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 AGGREGATE DEMAND: The total (or aggregate) real expenditures on final goods and services produced in the domestic economy that buyers would willing and able to make at different price levels, during a given time period (usually a year). Aggregate demand (AD) is one half of the aggregate market analysis; the other half is aggregate supply. Aggregate demand, relates the economy's price level, measured by the GDP price deflator, and aggregate expenditures on domestic production, measured by real gross domestic product. The aggregate expenditures are consumption, investment, government purchases, and net exports made by the four macroeconomic sectors (household, business, government, and foreign).
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 Lesson Contents Unit 1: Factor Markets Getting Paid Trading Resources Resources Factor Payments Circular Flow Unit 1 Summary Unit 2: Derived Demand Factor Demand A Few Issues Marginal Productivity Theory Three (Or Four) Marginals Unit 2 Summary Unit 3: The Curve Marginal Revenue Product Schedule Marginal Revenue Product Curve The Hiring Decision Factor Demand Curve Unit 3 Summary Unit 4: Determinants Shifting Demand Product Demand Factor Productivity Other Prices Unit 4 Summary Unit 5: Taking Stock Review Preview Unit 5 Summary Course Home
Factor Demand

• The first unit of this lesson, Background, begins this lesson by laying the foundations for the study of factor demand.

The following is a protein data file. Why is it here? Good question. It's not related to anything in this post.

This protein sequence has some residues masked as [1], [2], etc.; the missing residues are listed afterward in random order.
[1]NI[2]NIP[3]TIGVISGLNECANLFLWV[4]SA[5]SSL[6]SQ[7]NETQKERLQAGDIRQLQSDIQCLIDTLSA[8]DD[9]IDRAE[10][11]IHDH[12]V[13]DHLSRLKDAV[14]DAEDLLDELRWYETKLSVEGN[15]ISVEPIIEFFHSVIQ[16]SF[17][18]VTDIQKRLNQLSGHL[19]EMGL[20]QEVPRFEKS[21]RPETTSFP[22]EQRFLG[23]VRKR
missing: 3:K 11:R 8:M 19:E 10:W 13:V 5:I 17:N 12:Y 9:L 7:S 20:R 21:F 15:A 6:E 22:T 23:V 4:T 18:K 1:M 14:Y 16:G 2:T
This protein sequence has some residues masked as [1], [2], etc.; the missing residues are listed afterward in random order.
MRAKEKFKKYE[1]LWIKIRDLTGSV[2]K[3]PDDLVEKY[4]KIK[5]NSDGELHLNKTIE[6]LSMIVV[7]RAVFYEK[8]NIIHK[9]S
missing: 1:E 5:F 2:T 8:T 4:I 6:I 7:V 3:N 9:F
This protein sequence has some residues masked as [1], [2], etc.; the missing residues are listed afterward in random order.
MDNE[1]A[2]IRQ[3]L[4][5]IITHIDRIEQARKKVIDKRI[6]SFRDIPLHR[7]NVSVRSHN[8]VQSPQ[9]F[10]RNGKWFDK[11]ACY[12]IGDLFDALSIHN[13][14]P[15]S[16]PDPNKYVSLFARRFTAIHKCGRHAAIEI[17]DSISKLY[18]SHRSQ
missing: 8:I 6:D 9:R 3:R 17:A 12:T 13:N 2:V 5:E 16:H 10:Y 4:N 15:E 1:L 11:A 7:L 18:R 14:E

• In the second unit, Derived Demand, we see how the demand for a factor of production is based on the demand for the good it produces.
• The third unit, The Curve, then derives the factor demand curve, which is the relation between the price employers are willing to pay and the quantity demanded.
• In the fourth unit, Determinants, we examine the three key determinants that shift the factor demand curve -- product price, factor productivity, and other factor prices.
• The fifth and final unit, Taking Stock, then closes this lesson with a review of factor demand and a preview of factor market analysis in other lessons.

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PERFECT COMPETITION, EFFICIENCY

Perfect competition is an idealized market structure that achieves an efficient allocation of resources. This efficiency is achieved because the profit-maximizing quantity of output produced by a perfectly competitive firm results in the equality between price and marginal cost. In the short run, this involves the equality between price and short-run marginal cost. In the long run, this is seen with the equality between price and long-run marginal cost at the minimum efficient scale of production.

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 Ragnar Frisch and Jan Tinbergen were the 1st Nobel Prize winners in Economics in 1969.
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 SPOStrongly Pareto Optimal
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